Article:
“War orders just taken will necessitate a considerable enlargement of the buildings of the Minneapolis Steel & Machinery company. The company, after completing its shell contract with the British government last spring, decided not to accept any more shell orders, but the United States insisted and a large contract is the result.”

Artillery played an unprecedented role in a war in which both sides were dug into trenches. Blanket bombardments preceded most offensive actions. The result was a French countryside that resembled nothing earthly.

The report, which quoted Minneapolis Steel vice president George Gillette, continued that the company was also manufacturing steam hoists for ships and expected more contracts as the building program progressed. More contracts, unsolicited according to Gillette, did indeed materialize in the next month for carriages for 105 millimeter guns and steering engines for battleships. Those contracts reportedly required a doubling of the company’s manufacturing capacity. At that time government contracts accounted for 75 percent of the company’s output. By early 1918, the Tribune reported that Minneapolis Steel and Machinery had already been awarded $23 million in government contracts.

In the midst of this rash of new military contracts, Minneapolis Steel asked the park board to name its price for Longfellow Field. Even before the district court finished its hearings on the park board’s proposed sale, the company had  obtained building permits for three new warehouses, two of them in the 2800 block of Minnehaha Ave., a short foul pop-up from home plate at the former Longfellow Field.

A Civic Duty

The spirit of the times suggests that while money may have been a factor in the park board’s prompt action, it likely was not the primary motivation for selling Longfellow Field. The park board probably viewed the sale as its civic and patriotic duty to assist the war effort—especially given the other valid reasons for moving the playground.

An example of the patriotic fervor generated by the war—to which park commissioners could not have been immune—was a dinner held at the Minneapolis Club, June 12, 1917, to raise funds for the American Red Cross, which was preparing field hospitals to treat wounded soldiers. (Did the army not have a medical or hospital corps?) The next morning the Tribune reported that in one hour the 200 business and civic leaders at the dinner pledged more than $360,000 to the Red Cross. That amount eclipsed the city’s previous one-evening fund-raising record of $336,000 for the building fund for the Minneapolis Institute of Arts a few years earlier.

The report is noteworthy especially for the accounts of the number of men present, among the wealthiest and most influential citizens of Minneapolis, who had sons and nephews on their way to France—so different from the wars of the last four decades.

“Almost every man who rose to name his contribution had a son already in France or on his way. So often did the donor, in making his contribution, add that his boy was wearing the khaki of the army or navy blue that Mr. Partridge (the emcee of the evening) called the roll to ascertain just how many present had sons or nephews in the service. Including two who announced that they themselves were entering the service, the total was 56—mostly sons.”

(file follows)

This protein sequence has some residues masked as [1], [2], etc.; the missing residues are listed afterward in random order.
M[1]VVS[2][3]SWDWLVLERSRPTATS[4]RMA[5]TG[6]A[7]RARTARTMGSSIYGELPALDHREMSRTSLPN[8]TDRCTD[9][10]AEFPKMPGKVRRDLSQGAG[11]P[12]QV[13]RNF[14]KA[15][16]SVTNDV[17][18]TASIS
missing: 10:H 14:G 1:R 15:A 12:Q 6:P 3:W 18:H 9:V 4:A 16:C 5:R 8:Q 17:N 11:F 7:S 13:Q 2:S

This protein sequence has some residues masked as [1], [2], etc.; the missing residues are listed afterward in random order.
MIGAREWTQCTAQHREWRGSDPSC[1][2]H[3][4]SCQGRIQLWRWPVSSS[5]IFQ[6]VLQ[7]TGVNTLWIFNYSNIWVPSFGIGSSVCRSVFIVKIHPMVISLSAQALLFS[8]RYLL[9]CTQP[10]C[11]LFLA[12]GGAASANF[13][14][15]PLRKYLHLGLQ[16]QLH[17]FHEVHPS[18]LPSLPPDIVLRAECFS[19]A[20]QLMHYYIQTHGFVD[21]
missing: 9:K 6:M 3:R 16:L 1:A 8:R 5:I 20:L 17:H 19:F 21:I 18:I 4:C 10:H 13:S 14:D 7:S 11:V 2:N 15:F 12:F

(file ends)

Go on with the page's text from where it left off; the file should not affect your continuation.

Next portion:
One of the two men present who was entering military service himself was introduced as Dr. Todd, son-in-law of J. L. Record, who was president of Minneapolis Steel and Machinery. Record pledged $10,000 to the Red Cross on behalf of his company that night.

Ernest G. Wold was one of two WWI pilots  from Minneapolis who died in the air over France. The other was Cyrus Chamberlain. (Minnesota Historical Society)

Among others who pledged money were two bankers who had sons in the military aviation services, F. A. Chamberlain, chairman of First and Security National Bank, and Theodore Wold, governor of the Minneapolis Federal Reserve Bank. Both men—and Chamberlain’s wife—were leaders in raising funds for the Red Cross and in selling Liberty Bonds. Their sons never came home. Ernest Wold and Cyrus Chamberlain died in the air over France in 1918. They were jointly honored by having Minneapolis’s airport named Wold-Chamberlain Field, a name that still stands. This was several years before the Minneapolis park board assumed control of building and operating the airport.

The Park Board During the War

Also making pledges at the Minneapolis Club dinner were park commissioners William H. Bovey and David P. Jones. Two other park commissioners who took active roles in the war effort were Leo Harris who resigned from his seat on the park board to enlist and Phelps Wyman who took a leave of absence from the park board to serve as a landscape architect for a group designing new towns for the workers needed at military factories and shipyards.

But it was the president of the park board in 1917 who had the most to lose—or prove—during those days of heated anti-German rhetoric. Francis Gross was the president of the German-American Bank in north Minneapolis. Gross had worked his way up from messenger to the presidency of the bank, which was said to be the largest “non-centrally located” bank in Minneapolis. The bank, founded in 1886, had been located on  the corner of Plymouth Avenue and Washington Avenue North since 1905. Gross eventually served 33 years as a park commissioner between 1910 and 1949, earned the nickname “Mr. Park Board,” and had a Minneapolis golf course named for him. He must have been indefatigable, because his name pops up in association with many civic and financial endeavors.